A GEODE of amethyst, brimful of thousands of tightly packed crystals and surrounded by a silver-green rim: this was Fez, the Old City of Fez, in the twilight. As we came downhill towards it, the hollow in which it lies grew visibly larger; the countless crystals, uniform in themselves, but irregularly grown into one another, now came more clearly into view; one side of them was light, while the other side, the one facing the prevailing wind, had become darkened and weather-beaten. Between them and the silver green girdle of olive trees, the wall of the Old City with its towers could be seen. Towards the city gate now facing us-Bab al-Gissa-the small donkey caravans made their way as of old, and from out of the gate into the evening wind and towards the expanse of green, came men and children in Moroccan dress; for it was spring, and the hills round about were covered with yellow and blue flowers.
In the heart of the city, in the lowest point of the hollow, one could make out the tent-shaped roof of green glazed files that covers the dome of the tomb -of the holy Idris, the founder of Fez; nearby was a minaret. Not far away were the equally green roofs of the old Quranic college of al-Qarawiyyin. The nearer We came to the city, the more minarets rose to Heaven, clear-cut, square, 'at-topped towers, similar to the Romanesque city towers of Italy. There must have been hundreds of them. These reveal the position of the larger mosques; even more smaller mosques are hidden from sight in the confusion of the high, grey-white and, at this moment, reddish cubes of houses. A city full of sanctuaries: the European travelers who first visited it at the beginning of the century spoke either of a 'citadel of fanaticism', or marveled at it as a place of perpetual prayer.
I asked myself whether the Old City might have inwardly changed during twenty-five years that I had been away from it. It still looked the same as before: ancient, weather-beaten, withdrawn inside its walls. Only a few groups of white houses outside in the open ground where no one had previously dared to settle, and a few miserable huts which had crept into deserted lime-pits, showed that the army of the poor had now burst outside the protection of the old walls.
On our left, towards the East, the hollow in which Fez lies opened up towards the plain of the river Sabu: a wide, flat valley on whose horizon a still snow-covered branch of the Middle Atlas, the Bu Iblan, soared. To the West, on a somewhat higher level, began the plain on which lie the medieval Sultan's city, Fas Jadid 'New Fez', and further away, the modem town built by the French.
The city was getting nearer, and at the same time it loomed up within my own mind, rising out of the darkness of memory, with all of its thousand faces pressing upon me questioningly; for Fez had once been familiar to me, well known and yet full of inexhaustible secrets. In it I had experienced another world and another age, a world of the Middle Ages such as perhaps now no longer existed, an austere and yet enticing world, outwardly poor but inwardly rich. It was a city that had had to yield to foreign rule and that had accepted in silence the arrival of a new order dominated by the power of machines, yet inwardly it remained true to itself; for at the time I first knew it, men who had spent their youth in an unaltered traditional world were still the heads of families. For many of them, the spirit which had once created the Mosque at Cordoba and the Alhambra at Granada was nearer and more real than all the innovations that European rule had brought with it. Since then, however, a new generation had arisen, one which from its earliest childhood must have been blinded by the glare of European might and which in large measure had attended French schools and thus henceforth bore within it the sting of an almost insuperable contradiction. For how could there be any reconciliation between the inherited traditional life which, despite all its frugalities, carried within it the treasure of an eternal meaning, and the modern European world which, as it so palpably demonstrates, is a force entirely orientated towards this world, towards possessions and enjoyments, and in every way contemptuous of the sacred? These splendid men of the now dying generation whom I had once known had indeed been conquered outwardly, but inwardly they had remained free; the younger generation, on the other hand, had won an outward victory when Morocco gained political independence some years ago, but now ran the grave risk of succumbing inwardly. It was thus not without some anxiety that I returned to the familiar city, for nothing could be more painful than the sight of a people robbed of its best inheritance, in exchange for money, haste and dissipation.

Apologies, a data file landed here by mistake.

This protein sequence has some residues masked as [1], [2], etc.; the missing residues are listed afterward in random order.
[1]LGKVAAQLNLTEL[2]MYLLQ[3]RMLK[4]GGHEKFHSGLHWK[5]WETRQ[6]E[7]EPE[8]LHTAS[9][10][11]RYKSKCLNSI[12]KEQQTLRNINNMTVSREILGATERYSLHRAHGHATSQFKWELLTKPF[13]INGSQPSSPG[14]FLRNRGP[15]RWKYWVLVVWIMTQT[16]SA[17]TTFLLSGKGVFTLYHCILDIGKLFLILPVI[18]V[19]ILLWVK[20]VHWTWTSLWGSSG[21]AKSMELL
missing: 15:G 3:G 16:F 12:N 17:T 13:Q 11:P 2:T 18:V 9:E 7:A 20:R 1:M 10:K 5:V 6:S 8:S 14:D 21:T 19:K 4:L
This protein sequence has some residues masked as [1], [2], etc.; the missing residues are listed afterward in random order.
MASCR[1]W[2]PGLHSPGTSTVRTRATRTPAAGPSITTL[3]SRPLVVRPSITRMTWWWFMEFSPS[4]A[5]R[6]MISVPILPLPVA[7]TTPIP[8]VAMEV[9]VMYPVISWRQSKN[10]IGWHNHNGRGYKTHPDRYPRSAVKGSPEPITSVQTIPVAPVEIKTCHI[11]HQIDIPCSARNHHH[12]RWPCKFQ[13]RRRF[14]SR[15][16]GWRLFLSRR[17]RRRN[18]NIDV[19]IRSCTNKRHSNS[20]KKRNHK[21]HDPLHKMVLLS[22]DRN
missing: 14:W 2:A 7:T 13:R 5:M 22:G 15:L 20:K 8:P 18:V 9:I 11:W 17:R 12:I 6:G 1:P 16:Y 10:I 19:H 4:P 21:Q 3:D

In front of the city gate there was still the neglected cemetery with its irregular crop of graves between mule tracks and flowering thistles, where children were playing on white slabs and, here and there, men sat silently waiting for sunset and the call to prayer.
Just then the last pink glow on the towers disappeared. The sun had completely set and now only the green-gold of the sky shed a mild, non-shadow-forming light, in which everything seemed to float as if weightless and somehow glowing in itself. At that moment the long-drawn-out call to the sunset prayer rang out from the minarets. Lights appeared in the towers. But the city was silent; only a few cries, like suddenly broken-off laments, reached our ears. The wind which had suddenly arisen and which, high above us in the town, blew from mountain to valley, interrupted the sound. But the people who were waiting had heard the call. One could see both individuals and groups spread out their prayer mats and turn towards the south-east, the direction of Mecca. Others hurried through the city gate to reach a mosque, and it was with the latter that we ourselves entered the city.
We were immediately enveloped in the half-light of the narrow streets which descended steeply from the various gates into the hollow where the great sanctuaries lie surrounded by the bazaars or commercial streets (aswaq; sing. suq). In the streets all that can be seen of the houses are the high walls, darkened with age, and almost entirely without windows. The only open doors are those of the fanadiq (sing. funduq) or caravanserais, where peasants and Bedouins visiting the town leave their steeds and beasts of burden, in open spaces surrounding a courtyard, and where, on the upper storey, they can hire a room to pass the night or store their wares. Otherwise the street is like a deep, half-dark ravine which turns unexpectedly, sometimes here, sometimes there, often covered in by bridges from one building to another and only wide enough to allow two mules to squeeze past each other. Everywhere the cry Balek! Balek! ('Take care! Take care!') rings out. Thus do the mule drivers and the porters with heavy loads on their heads make their way through the crowd. Only further down do the shops begin, where the traveler on arrival may find his necessities; there too are the saddlers, the basket-makers and the cook-shop-owners, the latter preparing hearty meals on little charcoal fires. We proceeded past them into the street of the spice-dealers (Suq al-Attarin), which runs through the entire town center, and in which one shop lies hard against the next, a row of simple plain boxes, with shuttered doors in front, just as in Europe in the Middle Ages, and with no more space than will allow the merchant to sit down amongst his piled-up wares.